Council of Natural Mothers Library
Anne Petrie examines the purpose
of the homes for "unwed" mothers of the 1950s and 60s where young
mothers were sent in shame to be hidden from society. It is a clear historical
account of these homes and the treatment of "unwed" mothers that
briefly reaches back into the 1800's and quickly through the 1970's.
Petrie uses historical accounts based on information from religious organizations, social work documentation and books, and former administrators and employees to depict their purpose in helping "unwed" mothers. She intertwines these accounts with her own personal story and those of other mothers who were hidden within the walls of various homes across Canada. The women who tell their stories and the various others who contribute provide a balanced cross-section of how these homes were perceived by the women themselves.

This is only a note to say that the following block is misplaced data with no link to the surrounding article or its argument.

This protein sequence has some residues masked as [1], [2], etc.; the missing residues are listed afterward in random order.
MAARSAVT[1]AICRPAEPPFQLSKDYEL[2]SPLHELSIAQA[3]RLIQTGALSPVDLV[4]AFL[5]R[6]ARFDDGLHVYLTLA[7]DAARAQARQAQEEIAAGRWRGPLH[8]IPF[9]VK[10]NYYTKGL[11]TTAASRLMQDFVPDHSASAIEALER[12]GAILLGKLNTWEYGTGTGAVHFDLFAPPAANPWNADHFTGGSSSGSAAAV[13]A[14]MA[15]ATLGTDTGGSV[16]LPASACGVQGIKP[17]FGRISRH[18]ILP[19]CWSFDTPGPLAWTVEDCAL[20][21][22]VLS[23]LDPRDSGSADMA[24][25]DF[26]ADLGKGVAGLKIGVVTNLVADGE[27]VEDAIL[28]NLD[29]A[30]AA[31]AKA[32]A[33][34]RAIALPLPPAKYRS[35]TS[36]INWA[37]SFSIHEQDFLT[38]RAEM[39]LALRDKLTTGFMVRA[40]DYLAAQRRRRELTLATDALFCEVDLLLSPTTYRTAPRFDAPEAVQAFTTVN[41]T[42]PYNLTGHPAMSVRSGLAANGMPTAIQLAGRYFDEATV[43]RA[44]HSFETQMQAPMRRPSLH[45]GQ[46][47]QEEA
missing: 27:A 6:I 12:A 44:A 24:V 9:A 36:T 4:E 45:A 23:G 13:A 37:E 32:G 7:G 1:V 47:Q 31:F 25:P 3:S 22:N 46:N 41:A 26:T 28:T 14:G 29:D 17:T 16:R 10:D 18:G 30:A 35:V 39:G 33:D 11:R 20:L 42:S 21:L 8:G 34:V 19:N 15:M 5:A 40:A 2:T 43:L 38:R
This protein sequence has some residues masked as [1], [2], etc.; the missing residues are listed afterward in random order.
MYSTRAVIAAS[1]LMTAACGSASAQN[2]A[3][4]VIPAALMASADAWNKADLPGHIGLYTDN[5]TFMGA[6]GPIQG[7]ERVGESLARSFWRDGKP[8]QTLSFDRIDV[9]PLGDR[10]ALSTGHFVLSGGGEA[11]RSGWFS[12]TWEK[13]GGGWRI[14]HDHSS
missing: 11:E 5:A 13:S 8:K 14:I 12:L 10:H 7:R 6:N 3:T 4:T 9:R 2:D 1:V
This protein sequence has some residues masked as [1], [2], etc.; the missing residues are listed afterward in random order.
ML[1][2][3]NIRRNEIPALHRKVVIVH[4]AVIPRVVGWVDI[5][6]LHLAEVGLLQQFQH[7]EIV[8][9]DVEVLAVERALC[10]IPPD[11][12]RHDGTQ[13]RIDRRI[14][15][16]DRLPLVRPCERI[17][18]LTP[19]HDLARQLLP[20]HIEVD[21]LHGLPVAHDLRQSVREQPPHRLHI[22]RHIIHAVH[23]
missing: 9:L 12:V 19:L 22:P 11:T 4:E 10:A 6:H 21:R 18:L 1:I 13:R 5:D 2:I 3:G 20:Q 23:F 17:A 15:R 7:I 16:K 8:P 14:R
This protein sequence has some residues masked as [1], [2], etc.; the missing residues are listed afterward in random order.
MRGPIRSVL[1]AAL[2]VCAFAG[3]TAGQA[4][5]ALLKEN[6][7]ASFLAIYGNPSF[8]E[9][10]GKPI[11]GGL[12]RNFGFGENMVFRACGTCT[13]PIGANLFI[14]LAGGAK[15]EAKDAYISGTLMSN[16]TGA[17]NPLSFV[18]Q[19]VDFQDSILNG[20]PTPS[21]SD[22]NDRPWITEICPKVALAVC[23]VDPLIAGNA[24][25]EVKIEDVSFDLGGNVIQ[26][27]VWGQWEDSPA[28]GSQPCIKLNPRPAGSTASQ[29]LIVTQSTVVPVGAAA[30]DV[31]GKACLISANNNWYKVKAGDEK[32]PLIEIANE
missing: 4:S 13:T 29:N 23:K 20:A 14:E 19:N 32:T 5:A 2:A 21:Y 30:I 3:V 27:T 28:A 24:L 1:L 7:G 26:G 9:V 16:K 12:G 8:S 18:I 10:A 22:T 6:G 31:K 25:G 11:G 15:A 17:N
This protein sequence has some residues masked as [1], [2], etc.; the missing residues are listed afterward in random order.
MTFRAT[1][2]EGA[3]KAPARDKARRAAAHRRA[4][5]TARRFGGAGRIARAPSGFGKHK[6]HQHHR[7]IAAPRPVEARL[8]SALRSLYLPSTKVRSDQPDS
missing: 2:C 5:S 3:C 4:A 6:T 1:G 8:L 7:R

Her book also traces the social mores and attitudes toward natural mothers under the guise of protection and help, whereby pregnant single women were stripped of their dignity, self-esteem and identity. She addresses the moral, judgmental treatment that provided no other options to pregnant single women but adoption under the term, 'in the best interests of the child'. The personal stories are intertwined with historical facts in a balanced journalistic manner.
Petrie provides insight into the mindset of the times that demeaned and devalued the pregnant unmarried woman under the guise of helping and redeeming her. She has a clear grasp of the moral concerns that have stigmatized the 'unwed mother' in the past and brings it into the present with the stigmatization of the 'single mother' or 'teen parent' today.
© The Canadian Council of Natural Mothers